Roof in three dimensions
3XNs visionary and empathetic winning proposal unites Middelfart savings Bank’s high ambitions for their new head office. The building must ensure a perfect environment for the employees, while also positively stress demands for high architectural quality in the future development along the harbour front.
The three dimensional roof covers all functions in the building. The roof is a large elegant structure with numerous openings. The openings bring in abundant amounts of daylight and allow for direct view of the sea from all places in the building, up and down. In this way, the light and friendly atmosphere sought for by the bank is achieved.
Spatial façade geometry
During the past few years, 3XNs work has explored the area of spatial and dynamic facades. Facades where form, light, shading, reliefs, and three-dimensionality are the binding elements.
‘The projects out of our studio build upon each other. The experiences of each project allow us to refine and develop concepts in the next project. There is no doubt that the experience from GXN has already influenced the studios work in a direction which is more detailed and expressive in a dynamic way,’ says Kim Herforth Nielsen, Principal and Partner at 3XN.
The eye catching façades signal a change in the studio’s architectural direction. Middelfart Savings Bank and Horten Law Office are the first realized examples of this shift. The completion of the buildings also signifies the conclusion of several years of concentrated development in façade engineering and focus on contemporary building techniques. A journey filled with challenge and innovation has ensured that complex forms and designs do not compromise the original architectural intentions.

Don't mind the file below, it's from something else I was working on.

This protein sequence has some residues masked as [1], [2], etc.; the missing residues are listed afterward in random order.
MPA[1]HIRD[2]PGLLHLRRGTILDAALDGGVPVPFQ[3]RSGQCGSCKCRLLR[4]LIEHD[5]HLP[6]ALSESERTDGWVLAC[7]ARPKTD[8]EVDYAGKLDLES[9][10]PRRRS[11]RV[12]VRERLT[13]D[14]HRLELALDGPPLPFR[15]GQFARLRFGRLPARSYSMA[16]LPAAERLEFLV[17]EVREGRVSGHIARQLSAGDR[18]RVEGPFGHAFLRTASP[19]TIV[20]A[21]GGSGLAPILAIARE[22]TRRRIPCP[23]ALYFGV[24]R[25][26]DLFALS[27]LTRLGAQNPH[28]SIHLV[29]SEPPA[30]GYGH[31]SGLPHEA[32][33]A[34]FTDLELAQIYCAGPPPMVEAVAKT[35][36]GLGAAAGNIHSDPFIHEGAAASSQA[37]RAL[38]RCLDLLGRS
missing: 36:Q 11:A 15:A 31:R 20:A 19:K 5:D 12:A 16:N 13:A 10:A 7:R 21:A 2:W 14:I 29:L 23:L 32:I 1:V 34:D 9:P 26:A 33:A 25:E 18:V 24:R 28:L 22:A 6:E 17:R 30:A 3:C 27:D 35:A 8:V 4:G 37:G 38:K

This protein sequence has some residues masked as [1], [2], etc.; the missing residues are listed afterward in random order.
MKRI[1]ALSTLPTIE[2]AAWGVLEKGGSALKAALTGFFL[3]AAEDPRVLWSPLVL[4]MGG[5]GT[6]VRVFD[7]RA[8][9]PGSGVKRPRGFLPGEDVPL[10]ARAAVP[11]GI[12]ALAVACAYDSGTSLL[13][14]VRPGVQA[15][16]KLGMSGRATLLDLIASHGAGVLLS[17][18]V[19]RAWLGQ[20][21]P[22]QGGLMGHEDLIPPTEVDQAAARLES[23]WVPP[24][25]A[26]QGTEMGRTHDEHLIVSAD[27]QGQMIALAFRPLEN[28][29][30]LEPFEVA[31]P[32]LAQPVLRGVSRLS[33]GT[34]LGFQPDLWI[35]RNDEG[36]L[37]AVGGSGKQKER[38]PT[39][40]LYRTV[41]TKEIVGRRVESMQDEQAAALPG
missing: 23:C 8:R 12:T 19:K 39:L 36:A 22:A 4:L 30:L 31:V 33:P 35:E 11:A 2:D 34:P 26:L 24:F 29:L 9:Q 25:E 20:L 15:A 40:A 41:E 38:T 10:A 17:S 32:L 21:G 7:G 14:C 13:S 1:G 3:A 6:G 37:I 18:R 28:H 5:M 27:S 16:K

New technology gives rise to new architecture
Throughout time, architecture has reflected our society’s technological capacity. The advances of the last century’s Industrial Revolution where instantly seen with the introduction of modernism – which build on the possibilities in standardization and mass production. As we’ve moved forward into a new century, digital architecture has brought completely new possibilities, where individuality and complexity have returned to architecture.
Today, production facilities are no longer filled with manual labour – but instead replaced by automated processes which work digitally and operate with high precision. This shift in production has changed the way we build. In a modern building process digital drawings are used throughout, from design to production, which has brought architects, engineers and the manufacturers closer together.
By learning from other industries we have learned how to realize digital designs and complex geometry in architecture. Thus, buildings designed with the logics of standardization can be replaced with buildings with a much richer level of unique details and customized spatiality - a complex but rational mass production.